5:30 pm to 6:30 pm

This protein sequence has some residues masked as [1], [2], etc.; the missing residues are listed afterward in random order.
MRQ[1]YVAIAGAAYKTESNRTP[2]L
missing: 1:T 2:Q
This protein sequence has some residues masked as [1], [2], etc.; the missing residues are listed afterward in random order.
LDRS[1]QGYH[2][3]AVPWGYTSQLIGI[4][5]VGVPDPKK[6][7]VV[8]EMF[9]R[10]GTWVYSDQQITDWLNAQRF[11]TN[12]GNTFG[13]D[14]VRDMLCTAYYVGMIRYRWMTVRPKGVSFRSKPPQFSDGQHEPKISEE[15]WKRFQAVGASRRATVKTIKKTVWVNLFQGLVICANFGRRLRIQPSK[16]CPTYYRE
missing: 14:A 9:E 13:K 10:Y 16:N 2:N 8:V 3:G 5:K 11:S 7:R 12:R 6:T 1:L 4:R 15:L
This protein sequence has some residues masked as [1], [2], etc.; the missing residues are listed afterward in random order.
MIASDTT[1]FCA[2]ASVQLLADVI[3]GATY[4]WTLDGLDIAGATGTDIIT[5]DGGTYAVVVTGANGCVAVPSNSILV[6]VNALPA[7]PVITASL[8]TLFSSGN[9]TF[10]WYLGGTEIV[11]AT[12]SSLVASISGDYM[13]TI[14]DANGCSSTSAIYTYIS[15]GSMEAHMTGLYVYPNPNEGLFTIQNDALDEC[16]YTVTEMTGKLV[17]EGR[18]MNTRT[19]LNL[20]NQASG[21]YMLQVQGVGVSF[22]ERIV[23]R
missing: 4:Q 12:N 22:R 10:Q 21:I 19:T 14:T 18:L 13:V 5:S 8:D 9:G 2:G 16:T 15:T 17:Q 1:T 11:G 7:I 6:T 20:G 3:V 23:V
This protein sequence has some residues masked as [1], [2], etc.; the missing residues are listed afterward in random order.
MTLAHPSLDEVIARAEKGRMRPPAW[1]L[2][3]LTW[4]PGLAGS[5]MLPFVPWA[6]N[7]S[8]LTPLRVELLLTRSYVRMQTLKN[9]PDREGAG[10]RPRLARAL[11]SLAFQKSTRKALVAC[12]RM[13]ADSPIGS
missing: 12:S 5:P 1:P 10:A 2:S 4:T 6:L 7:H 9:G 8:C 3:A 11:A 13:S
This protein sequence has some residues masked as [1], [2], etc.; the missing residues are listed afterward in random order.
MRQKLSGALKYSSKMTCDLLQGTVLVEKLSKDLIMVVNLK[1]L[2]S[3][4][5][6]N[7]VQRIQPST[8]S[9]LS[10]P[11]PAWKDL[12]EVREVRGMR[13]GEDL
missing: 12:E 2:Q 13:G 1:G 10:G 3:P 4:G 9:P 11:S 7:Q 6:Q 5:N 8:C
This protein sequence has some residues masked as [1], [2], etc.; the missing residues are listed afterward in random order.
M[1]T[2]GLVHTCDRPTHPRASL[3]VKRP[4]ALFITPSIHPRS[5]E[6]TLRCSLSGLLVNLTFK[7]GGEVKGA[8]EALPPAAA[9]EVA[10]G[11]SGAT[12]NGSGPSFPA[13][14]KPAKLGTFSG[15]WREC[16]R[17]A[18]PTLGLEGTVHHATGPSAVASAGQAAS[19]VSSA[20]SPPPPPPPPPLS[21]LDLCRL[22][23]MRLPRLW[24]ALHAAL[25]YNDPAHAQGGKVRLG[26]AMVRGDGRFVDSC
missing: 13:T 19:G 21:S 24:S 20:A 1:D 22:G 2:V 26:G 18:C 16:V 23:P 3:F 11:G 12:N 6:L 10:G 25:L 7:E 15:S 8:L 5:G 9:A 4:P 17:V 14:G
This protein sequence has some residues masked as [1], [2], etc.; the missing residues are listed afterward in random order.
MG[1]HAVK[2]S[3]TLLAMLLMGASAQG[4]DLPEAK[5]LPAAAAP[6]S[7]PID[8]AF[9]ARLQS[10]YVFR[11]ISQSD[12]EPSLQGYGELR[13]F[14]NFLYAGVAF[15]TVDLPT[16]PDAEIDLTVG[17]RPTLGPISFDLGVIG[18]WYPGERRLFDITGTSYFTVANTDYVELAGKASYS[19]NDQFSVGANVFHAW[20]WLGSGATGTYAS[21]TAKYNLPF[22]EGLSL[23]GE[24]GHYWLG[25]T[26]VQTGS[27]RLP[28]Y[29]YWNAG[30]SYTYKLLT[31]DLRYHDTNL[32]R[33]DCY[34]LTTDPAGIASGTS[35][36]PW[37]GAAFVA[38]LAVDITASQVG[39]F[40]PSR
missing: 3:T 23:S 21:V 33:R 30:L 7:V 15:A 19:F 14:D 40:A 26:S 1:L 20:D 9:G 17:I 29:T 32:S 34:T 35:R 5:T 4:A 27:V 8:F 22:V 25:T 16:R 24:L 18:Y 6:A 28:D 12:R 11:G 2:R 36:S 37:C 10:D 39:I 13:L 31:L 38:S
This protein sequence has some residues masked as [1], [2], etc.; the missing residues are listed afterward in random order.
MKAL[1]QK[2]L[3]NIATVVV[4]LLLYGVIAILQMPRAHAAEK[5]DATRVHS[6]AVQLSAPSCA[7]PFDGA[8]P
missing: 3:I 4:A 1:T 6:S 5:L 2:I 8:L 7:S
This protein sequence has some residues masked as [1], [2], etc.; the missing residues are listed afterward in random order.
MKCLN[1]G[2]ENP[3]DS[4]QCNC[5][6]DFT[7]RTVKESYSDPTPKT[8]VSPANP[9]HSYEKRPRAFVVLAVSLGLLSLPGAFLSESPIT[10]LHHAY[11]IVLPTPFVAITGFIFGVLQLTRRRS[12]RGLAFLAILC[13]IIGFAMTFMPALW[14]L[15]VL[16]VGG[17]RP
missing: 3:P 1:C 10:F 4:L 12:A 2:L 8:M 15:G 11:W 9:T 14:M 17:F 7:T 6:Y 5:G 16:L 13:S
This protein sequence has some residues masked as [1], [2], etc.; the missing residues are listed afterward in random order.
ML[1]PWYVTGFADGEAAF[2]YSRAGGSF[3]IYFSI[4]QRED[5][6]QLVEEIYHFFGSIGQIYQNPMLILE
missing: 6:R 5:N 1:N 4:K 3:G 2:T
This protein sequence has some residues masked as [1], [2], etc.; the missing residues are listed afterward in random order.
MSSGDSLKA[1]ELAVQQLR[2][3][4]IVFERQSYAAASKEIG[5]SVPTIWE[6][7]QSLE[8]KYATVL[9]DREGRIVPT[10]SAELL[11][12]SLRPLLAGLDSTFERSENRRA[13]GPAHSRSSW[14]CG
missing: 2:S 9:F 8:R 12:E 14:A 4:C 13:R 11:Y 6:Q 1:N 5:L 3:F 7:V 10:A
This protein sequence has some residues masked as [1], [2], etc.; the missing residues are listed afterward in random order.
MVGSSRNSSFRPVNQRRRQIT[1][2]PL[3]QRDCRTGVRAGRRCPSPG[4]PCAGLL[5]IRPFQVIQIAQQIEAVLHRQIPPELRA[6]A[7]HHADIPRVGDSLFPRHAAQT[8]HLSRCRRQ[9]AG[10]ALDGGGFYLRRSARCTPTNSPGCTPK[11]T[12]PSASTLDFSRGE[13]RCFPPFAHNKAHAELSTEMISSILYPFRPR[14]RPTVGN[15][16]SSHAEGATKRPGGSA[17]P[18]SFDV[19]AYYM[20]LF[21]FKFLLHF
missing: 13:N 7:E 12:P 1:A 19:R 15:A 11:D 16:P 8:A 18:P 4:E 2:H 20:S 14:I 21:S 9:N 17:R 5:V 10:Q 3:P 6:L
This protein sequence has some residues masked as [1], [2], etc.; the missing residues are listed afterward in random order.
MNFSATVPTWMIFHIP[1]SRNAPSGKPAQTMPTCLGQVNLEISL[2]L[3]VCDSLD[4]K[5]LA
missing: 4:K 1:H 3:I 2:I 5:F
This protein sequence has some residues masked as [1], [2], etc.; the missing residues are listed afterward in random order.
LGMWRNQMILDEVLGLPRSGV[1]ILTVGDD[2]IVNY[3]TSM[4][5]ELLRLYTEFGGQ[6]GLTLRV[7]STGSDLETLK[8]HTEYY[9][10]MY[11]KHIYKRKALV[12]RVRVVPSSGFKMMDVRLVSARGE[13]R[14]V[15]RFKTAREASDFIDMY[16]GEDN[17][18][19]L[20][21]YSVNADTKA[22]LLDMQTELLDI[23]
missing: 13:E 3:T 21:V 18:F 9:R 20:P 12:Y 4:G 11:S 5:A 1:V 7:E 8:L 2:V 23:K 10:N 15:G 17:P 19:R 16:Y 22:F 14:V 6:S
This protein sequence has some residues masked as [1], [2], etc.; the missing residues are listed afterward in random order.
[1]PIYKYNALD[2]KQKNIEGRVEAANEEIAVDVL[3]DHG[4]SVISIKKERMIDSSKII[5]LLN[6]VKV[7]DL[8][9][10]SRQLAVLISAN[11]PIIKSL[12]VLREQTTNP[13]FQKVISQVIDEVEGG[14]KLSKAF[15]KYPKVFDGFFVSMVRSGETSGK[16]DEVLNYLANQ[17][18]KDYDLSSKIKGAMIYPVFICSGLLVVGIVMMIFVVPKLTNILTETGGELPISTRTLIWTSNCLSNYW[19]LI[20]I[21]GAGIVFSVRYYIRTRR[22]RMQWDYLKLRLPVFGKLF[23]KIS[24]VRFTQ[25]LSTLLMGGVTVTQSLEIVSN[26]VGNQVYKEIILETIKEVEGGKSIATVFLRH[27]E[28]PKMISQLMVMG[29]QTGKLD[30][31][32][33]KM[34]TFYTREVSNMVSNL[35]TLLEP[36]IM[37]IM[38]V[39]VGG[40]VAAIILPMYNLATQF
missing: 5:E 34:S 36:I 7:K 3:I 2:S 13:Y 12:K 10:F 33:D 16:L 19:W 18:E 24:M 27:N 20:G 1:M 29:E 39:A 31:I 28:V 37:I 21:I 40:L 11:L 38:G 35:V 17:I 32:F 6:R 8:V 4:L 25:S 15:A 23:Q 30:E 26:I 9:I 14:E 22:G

The 1850s were marked by the rapid expansion of U.S. territory. Almost all of these physical extensions of empire were joined by heated debates about Indigenous sovereignty. A site of particular interest was Cuba, as evidenced by the popularity of Narciso López’s various filibustering attempts. In the tumultuous years from the 1850s through 1890s, how were notions of Nativeness and Indigeneity deployed both in the name of U.S. imperial intervention and in arguments for autonomous Cuban independence? How were U.S. political arguments concerning the return of “native” rule to Cuba confronted, challenged, and entangled with nineteenth-century U.S. Indian policy on the continent?
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